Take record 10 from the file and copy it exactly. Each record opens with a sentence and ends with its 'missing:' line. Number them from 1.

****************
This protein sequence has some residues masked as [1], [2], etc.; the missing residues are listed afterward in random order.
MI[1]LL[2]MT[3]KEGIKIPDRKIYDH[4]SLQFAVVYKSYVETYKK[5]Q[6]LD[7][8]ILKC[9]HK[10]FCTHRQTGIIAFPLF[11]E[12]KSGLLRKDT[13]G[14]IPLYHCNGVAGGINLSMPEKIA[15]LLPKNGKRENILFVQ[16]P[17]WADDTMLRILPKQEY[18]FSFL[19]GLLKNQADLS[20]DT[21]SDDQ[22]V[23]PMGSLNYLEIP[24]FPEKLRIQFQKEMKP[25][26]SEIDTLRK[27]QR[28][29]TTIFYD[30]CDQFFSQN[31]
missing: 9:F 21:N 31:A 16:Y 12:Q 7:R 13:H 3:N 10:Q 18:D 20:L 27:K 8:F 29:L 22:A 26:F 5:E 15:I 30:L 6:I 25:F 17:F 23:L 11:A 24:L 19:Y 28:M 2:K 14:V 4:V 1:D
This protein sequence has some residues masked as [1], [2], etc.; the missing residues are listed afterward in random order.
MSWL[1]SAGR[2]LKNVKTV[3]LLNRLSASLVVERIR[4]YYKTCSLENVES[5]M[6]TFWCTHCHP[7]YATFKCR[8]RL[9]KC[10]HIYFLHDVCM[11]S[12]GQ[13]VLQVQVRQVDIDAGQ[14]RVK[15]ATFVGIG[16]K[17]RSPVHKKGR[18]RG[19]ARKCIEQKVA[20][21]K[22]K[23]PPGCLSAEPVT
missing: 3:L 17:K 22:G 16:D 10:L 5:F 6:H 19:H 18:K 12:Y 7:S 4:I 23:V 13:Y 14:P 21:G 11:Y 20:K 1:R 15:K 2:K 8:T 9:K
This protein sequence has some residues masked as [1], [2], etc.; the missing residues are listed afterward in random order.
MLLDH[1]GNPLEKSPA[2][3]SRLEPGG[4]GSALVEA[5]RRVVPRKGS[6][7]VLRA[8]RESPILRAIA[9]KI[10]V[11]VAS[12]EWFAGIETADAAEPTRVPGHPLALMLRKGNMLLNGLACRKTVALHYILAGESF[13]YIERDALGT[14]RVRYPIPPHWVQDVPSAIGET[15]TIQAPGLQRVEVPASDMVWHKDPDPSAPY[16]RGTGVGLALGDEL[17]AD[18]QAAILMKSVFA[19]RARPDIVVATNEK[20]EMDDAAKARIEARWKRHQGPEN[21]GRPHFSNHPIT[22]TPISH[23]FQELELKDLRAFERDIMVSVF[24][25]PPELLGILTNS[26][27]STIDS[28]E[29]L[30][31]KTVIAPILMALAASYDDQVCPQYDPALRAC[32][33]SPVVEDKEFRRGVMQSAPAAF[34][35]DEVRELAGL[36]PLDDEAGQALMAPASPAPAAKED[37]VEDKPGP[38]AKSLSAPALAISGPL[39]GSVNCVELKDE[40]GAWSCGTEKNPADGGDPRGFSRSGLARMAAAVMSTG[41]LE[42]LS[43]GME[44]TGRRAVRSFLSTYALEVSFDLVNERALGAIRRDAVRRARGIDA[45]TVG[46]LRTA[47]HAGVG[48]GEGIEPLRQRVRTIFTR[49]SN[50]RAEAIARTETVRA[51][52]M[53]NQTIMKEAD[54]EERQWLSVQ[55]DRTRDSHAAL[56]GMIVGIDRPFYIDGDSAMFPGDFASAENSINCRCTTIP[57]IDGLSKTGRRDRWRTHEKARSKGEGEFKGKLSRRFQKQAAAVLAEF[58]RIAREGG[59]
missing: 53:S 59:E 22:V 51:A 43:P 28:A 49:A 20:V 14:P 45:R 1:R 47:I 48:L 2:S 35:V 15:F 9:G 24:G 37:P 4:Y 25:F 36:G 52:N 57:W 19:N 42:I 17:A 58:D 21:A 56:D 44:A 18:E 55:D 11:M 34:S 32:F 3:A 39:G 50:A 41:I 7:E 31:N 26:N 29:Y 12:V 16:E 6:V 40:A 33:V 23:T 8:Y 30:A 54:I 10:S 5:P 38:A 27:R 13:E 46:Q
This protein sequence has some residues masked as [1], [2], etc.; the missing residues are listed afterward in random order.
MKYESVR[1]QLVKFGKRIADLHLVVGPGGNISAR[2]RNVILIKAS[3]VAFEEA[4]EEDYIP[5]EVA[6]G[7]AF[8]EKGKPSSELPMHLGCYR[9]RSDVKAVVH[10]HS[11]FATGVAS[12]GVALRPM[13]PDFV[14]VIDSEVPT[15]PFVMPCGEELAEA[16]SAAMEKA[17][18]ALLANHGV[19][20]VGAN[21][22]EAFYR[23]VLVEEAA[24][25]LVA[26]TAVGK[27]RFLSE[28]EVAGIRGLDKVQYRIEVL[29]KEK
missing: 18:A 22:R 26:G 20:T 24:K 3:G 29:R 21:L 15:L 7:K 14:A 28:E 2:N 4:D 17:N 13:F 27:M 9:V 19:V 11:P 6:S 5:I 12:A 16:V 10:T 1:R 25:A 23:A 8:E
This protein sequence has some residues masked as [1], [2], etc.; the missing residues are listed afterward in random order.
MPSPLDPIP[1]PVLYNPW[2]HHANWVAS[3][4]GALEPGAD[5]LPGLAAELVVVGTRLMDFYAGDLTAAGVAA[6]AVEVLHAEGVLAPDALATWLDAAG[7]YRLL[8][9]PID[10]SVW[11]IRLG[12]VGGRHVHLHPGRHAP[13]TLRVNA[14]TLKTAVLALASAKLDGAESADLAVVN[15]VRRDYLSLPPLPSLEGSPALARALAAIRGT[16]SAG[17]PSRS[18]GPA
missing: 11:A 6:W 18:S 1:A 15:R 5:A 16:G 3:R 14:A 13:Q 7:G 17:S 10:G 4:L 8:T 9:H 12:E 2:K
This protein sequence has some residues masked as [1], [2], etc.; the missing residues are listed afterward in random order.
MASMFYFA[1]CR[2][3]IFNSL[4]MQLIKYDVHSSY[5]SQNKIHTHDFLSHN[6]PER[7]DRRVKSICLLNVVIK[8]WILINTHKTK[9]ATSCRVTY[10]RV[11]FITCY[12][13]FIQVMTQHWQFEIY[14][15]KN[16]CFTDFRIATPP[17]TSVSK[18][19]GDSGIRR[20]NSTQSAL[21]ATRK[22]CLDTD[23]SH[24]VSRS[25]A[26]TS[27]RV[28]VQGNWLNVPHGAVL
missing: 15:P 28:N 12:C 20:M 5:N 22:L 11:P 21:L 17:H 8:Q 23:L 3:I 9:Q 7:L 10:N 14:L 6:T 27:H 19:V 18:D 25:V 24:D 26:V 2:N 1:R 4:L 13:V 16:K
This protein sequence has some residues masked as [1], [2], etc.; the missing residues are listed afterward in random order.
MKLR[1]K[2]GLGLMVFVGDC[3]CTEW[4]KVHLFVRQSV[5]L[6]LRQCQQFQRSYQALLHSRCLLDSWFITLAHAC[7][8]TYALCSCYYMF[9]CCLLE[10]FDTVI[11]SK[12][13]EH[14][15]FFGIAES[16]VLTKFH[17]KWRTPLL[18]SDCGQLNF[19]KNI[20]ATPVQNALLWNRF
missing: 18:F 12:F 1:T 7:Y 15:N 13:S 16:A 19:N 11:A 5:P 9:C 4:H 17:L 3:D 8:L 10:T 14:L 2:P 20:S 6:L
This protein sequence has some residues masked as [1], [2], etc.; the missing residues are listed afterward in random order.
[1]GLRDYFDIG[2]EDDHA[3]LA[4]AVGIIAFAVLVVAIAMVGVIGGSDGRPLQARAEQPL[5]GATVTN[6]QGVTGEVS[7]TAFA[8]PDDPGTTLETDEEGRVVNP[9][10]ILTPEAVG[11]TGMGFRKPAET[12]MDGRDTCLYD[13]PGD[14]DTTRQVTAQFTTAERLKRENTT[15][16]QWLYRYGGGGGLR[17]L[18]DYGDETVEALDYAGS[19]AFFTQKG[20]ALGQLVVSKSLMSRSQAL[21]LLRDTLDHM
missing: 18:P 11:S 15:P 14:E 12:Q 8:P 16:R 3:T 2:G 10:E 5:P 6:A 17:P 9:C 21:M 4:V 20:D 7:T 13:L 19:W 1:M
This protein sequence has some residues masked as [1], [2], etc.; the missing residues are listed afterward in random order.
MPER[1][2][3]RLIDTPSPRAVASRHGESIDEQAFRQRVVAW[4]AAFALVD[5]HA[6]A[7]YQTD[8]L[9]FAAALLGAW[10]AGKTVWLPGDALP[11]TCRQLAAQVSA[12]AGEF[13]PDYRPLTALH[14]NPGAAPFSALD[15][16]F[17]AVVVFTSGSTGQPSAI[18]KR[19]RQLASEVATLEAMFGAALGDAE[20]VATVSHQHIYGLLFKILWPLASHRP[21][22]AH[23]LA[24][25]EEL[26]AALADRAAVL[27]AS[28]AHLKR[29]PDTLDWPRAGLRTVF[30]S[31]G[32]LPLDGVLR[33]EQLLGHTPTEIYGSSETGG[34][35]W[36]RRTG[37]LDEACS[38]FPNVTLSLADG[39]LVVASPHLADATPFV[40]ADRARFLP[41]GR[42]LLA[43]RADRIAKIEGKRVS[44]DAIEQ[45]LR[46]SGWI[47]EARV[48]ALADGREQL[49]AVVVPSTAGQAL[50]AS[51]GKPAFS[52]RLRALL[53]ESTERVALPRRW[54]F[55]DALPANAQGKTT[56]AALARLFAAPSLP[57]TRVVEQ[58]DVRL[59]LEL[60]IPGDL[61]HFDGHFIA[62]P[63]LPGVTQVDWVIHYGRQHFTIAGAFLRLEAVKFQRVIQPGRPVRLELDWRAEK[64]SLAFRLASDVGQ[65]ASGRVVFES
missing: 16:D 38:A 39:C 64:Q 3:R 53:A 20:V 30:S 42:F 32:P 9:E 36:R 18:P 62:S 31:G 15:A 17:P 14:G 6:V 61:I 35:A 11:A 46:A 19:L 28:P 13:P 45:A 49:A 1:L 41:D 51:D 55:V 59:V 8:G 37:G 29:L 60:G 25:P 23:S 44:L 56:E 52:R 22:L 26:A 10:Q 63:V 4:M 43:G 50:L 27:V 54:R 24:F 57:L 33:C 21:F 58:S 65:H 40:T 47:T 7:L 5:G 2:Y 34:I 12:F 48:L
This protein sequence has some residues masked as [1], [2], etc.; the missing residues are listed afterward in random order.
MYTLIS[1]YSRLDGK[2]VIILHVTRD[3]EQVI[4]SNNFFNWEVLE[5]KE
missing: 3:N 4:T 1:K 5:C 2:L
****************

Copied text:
This protein sequence has some residues masked as [1], [2], etc.; the missing residues are listed afterward in random order.
MYTLIS[1]YSRLDGK[2]VIILHVTRD[3]EQVI[4]SNNFFNWEVLE[5]KE
missing: 3:N 4:T 1:K 5:C 2:L